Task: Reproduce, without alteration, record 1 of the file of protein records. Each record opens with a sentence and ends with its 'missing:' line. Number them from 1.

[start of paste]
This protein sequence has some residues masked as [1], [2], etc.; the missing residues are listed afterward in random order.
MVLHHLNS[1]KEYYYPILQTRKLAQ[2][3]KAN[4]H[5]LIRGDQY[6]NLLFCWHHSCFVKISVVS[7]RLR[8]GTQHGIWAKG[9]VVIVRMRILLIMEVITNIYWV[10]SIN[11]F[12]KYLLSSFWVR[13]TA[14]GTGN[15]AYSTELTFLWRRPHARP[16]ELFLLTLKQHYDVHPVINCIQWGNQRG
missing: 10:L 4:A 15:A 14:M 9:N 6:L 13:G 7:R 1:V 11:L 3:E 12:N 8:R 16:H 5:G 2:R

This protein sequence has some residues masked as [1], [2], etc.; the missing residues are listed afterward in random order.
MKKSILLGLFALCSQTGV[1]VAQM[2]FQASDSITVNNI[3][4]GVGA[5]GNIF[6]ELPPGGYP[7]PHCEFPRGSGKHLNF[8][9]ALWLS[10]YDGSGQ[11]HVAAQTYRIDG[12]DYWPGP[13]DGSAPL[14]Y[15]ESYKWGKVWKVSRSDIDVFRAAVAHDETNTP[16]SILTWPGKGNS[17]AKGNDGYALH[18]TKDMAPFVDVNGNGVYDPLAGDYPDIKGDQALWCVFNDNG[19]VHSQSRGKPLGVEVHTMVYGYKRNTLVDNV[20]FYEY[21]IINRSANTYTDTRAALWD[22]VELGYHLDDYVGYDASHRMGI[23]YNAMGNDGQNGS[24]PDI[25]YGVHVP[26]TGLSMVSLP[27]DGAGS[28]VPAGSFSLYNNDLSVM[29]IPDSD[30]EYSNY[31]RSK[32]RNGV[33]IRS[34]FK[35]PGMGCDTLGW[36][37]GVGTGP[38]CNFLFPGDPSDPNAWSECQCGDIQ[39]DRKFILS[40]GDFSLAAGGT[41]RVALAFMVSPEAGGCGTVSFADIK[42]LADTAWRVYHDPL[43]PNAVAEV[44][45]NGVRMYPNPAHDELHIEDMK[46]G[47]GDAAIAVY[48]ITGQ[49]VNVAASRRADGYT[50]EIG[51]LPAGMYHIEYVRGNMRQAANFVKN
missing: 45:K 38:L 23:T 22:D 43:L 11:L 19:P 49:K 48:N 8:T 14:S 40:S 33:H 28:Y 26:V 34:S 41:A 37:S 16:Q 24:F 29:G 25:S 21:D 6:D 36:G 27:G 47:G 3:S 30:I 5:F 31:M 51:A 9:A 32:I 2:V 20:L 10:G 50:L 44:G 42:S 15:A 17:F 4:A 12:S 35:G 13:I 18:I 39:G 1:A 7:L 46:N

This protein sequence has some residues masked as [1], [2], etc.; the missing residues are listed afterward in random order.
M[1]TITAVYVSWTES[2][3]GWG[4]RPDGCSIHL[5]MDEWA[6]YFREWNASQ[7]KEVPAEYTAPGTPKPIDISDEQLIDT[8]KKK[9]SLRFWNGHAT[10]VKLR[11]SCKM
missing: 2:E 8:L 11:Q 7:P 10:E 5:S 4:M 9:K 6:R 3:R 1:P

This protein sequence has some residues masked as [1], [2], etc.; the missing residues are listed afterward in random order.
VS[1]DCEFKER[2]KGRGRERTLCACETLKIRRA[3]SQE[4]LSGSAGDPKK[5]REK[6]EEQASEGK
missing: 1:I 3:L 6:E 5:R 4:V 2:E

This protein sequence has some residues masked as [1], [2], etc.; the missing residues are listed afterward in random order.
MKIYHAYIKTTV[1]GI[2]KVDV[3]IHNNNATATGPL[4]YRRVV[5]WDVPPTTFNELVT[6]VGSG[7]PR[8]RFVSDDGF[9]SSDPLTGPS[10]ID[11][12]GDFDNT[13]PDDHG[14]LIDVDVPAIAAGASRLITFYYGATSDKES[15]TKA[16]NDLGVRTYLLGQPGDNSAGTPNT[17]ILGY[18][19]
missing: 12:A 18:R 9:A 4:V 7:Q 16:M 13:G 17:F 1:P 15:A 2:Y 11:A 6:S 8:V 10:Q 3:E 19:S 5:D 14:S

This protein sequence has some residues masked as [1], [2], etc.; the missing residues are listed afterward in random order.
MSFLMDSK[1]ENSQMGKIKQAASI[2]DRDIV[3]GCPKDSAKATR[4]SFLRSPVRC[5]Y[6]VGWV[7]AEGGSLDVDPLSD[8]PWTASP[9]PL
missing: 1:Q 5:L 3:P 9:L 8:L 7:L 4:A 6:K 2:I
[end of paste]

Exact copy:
This protein sequence has some residues masked as [1], [2], etc.; the missing residues are listed afterward in random order.
MVLHHLNS[1]KEYYYPILQTRKLAQ[2][3]KAN[4]H[5]LIRGDQY[6]NLLFCWHHSCFVKISVVS[7]RLR[8]GTQHGIWAKG[9]VVIVRMRILLIMEVITNIYWV[10]SIN[11]F[12]KYLLSSFWVR[13]TA[14]GTGN[15]AYSTELTFLWRRPHARP[16]ELFLLTLKQHYDVHPVINCIQWGNQRG
missing: 10:L 4:A 15:A 14:M 9:N 6:L 13:G 7:R 1:V 11:L 3:E 12:N 8:R 16:H 5:G 2:R